Facing the signs of dementia can be difficult when done alone. As a broad term used to describe signs such as memory loss, a reduction in thinking ability, mental capacity, and logical reasoning, you might experience much mental distress when you find out that parts of your brain are damaged or diseased. Moreover, several diseases can cause dementia. Alzheimer’s disease may be the most well-known condition that leads to dementia in older adults, but many other diseases contribute to brain deterioration as well. Read on to learn more about the causes, symptoms, and types of dementia that may occur.
Symptoms of Dementia
If you suspect that you or a loved one is suffering from dementia, you could try monitoring for the following symptoms:
- Short-term memory problems
- Difficulty with complex tasks
- Confusion or disorientation
- Communication issues
- Difficulties with visual and spatial activities
- Trouble with coordination or motor functions
At times, the symptoms mentioned above can be accompanied by psychological symptoms such as depression, anxiety, agitation, or personality changes. If you observe the symptoms listed above, it might be time to consult a doctor for professional advice.
Causes of Dementia
There are multiple possible causes of dementia. The most common ones include degenerative neurological diseases such as Huntington’s disease, Parkinson’s disease, or Alzheimer’s disease. Conditions that affect the blood circulation in your brain could also lead to dementia. These include long-term drug or alcohol usage, traumatic brain injuries, or infections to the central nervous system. Doctors believe that about 20% of the causes of dementia could be reversible.
When assessing one’s risk for dementia, you could also consider lifestyle factors such as depression, the level of exercise the individual has, a history of dementia in the family, age, or a history of stroke.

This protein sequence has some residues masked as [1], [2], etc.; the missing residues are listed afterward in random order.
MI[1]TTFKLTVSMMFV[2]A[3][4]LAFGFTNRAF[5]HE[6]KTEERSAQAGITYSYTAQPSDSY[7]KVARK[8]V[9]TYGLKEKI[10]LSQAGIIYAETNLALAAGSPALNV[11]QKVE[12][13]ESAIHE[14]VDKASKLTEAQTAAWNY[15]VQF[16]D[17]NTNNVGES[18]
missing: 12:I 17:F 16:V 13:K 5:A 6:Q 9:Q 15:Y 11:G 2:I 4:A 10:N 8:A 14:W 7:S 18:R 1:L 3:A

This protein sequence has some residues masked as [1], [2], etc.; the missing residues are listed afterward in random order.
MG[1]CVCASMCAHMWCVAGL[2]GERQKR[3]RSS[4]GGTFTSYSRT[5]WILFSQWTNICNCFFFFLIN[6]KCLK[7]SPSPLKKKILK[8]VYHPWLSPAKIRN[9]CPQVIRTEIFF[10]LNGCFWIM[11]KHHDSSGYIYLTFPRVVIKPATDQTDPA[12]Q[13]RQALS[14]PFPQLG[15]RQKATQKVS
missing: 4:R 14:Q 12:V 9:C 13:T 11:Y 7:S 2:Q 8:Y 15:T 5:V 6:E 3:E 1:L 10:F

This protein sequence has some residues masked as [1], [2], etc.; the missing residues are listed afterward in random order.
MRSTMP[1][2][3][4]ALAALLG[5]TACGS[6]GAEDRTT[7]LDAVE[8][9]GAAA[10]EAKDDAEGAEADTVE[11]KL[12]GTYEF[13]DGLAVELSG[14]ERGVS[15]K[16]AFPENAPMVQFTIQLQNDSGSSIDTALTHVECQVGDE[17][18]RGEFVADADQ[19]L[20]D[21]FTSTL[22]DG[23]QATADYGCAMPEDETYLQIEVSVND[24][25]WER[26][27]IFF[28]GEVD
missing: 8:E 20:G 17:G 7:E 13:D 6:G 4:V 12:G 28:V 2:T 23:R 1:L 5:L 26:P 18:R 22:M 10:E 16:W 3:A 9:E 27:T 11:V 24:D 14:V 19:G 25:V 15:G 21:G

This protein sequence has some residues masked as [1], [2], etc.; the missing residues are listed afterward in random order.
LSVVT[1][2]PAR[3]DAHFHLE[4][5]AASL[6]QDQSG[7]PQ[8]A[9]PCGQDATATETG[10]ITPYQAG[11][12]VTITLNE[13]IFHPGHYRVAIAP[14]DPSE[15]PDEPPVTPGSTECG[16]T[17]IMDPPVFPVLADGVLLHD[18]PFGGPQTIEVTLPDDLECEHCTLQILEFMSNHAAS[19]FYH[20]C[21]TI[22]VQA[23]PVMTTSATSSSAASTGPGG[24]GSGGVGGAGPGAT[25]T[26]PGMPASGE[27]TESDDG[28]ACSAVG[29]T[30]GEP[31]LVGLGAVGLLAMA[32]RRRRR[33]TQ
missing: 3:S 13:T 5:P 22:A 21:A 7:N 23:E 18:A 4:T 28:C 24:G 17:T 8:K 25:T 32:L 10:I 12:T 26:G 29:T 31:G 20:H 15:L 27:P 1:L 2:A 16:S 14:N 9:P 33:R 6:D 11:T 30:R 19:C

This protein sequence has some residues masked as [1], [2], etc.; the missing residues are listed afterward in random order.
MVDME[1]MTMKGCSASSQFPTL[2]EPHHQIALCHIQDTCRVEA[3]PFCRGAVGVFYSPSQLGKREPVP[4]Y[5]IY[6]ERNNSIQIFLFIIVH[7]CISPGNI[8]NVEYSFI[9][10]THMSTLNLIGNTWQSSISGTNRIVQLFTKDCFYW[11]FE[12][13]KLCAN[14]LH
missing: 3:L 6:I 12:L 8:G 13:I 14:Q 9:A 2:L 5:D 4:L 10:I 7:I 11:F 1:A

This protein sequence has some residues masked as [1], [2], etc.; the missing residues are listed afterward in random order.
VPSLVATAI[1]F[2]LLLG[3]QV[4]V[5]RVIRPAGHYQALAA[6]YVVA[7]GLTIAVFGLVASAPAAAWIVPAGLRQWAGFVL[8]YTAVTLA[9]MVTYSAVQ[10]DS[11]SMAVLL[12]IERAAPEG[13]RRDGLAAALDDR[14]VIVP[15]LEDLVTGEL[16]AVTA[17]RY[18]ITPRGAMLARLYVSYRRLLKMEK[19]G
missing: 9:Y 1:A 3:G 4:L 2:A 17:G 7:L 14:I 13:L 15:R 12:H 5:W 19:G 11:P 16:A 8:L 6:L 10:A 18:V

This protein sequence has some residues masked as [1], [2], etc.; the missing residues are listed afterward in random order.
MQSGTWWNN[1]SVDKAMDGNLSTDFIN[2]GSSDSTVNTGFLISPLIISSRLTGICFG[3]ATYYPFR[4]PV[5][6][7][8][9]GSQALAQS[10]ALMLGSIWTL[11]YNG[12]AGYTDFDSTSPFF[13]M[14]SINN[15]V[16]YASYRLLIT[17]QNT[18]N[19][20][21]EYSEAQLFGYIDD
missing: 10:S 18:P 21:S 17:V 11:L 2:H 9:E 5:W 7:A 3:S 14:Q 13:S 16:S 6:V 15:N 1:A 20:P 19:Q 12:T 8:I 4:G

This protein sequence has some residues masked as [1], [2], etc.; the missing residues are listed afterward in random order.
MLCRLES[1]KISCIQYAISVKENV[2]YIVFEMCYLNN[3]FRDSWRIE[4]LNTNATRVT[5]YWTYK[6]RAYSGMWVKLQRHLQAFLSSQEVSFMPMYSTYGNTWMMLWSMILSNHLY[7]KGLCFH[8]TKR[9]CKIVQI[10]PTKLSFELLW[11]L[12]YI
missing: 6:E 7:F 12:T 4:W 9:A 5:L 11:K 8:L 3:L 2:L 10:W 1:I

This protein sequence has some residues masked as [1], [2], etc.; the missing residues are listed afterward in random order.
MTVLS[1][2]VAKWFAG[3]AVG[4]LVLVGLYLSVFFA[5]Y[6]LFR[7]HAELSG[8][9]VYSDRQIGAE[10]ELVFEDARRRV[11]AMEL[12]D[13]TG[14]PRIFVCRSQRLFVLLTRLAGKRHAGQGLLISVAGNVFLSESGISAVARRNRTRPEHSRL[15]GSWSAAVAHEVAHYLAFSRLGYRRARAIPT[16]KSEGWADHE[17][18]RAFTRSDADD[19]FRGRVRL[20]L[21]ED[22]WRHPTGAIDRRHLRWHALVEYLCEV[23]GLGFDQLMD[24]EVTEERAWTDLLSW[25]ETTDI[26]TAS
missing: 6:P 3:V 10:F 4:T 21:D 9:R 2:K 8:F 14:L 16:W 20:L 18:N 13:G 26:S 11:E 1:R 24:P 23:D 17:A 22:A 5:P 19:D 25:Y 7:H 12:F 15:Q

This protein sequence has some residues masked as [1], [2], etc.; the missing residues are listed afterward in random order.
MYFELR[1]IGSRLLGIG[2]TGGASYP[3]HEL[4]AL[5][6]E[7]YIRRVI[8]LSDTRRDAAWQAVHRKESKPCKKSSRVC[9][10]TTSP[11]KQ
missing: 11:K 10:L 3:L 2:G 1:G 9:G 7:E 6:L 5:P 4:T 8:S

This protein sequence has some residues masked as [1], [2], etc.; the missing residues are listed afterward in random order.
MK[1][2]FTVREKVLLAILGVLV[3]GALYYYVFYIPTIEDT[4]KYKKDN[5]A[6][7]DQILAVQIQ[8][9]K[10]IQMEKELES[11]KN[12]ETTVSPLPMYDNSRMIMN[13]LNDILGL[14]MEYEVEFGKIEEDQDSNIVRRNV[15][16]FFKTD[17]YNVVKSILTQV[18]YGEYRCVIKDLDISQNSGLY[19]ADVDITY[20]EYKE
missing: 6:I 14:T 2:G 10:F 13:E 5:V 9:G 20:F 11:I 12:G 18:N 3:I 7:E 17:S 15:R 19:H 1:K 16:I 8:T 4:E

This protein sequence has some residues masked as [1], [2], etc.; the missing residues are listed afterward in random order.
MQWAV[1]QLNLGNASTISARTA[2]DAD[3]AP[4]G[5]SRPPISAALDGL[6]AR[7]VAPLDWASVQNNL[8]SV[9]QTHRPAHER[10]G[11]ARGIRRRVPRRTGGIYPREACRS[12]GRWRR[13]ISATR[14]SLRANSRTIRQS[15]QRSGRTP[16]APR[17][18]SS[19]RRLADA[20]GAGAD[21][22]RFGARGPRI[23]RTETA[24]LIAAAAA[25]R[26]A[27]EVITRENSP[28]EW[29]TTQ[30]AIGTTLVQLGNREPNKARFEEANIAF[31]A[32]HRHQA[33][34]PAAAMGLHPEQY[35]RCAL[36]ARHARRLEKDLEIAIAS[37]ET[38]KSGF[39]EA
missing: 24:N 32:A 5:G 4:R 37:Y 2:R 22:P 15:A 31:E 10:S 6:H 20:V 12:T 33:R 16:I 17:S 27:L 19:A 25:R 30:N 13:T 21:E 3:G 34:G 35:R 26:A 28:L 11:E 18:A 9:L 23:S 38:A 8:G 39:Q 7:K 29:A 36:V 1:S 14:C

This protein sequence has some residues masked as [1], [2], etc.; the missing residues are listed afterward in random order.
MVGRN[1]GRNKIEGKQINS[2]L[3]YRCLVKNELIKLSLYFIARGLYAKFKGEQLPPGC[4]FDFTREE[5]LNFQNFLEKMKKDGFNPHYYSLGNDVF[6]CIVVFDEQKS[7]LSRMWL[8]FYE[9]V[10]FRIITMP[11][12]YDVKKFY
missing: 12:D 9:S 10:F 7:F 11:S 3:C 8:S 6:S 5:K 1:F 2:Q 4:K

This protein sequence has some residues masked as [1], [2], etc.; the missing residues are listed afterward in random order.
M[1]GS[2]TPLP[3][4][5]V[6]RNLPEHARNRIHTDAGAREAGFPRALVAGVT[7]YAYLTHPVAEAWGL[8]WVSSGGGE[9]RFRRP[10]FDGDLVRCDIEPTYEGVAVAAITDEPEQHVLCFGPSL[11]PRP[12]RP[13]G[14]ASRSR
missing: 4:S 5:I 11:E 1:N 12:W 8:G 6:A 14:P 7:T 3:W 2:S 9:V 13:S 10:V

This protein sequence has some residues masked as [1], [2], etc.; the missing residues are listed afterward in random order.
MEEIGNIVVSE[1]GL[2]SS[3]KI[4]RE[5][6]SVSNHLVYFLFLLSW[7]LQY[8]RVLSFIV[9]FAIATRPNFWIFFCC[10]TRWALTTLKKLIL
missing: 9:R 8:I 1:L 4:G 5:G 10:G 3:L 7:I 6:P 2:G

Types of Dementia
There are two types of dementia that could affect one’s brain. The first is cortical dementia, which is related to problems impacting the outer layer of one’s brain. Alzheimer’s disease is a form of dementia affecting the cerebral cortex. The second form of dementia is subcortical dementia, which is related to problems affecting the brain beneath the cortex. Parkinson’s disease and HIV could cause subcortical dementia to occur.
Depending on which part of the brain is affected, several forms of dementia can be reversible. Otherwise, dementia would have to be managed and treated as best as possible.
Lead an Active Life at The Trace by Discovery Senior Living
We understand that experiencing dementia can be a distressing experience. At The Trace, we offer a SHINE® Memory Care program that aims to provide support and a sense of community for those with memory-related conditions. Here, our team will provide reassurance and tangible care so that you will know that you are not facing dementia alone. From the promotion of physical exercise to purposeful activities, healthy dining, and life enhancement activities, we offer active care to each and every resident in our community. If you are looking for a community where you or a loved one can receive assisted living care, do reach out to our friendly team at 833.596.2003 to learn more.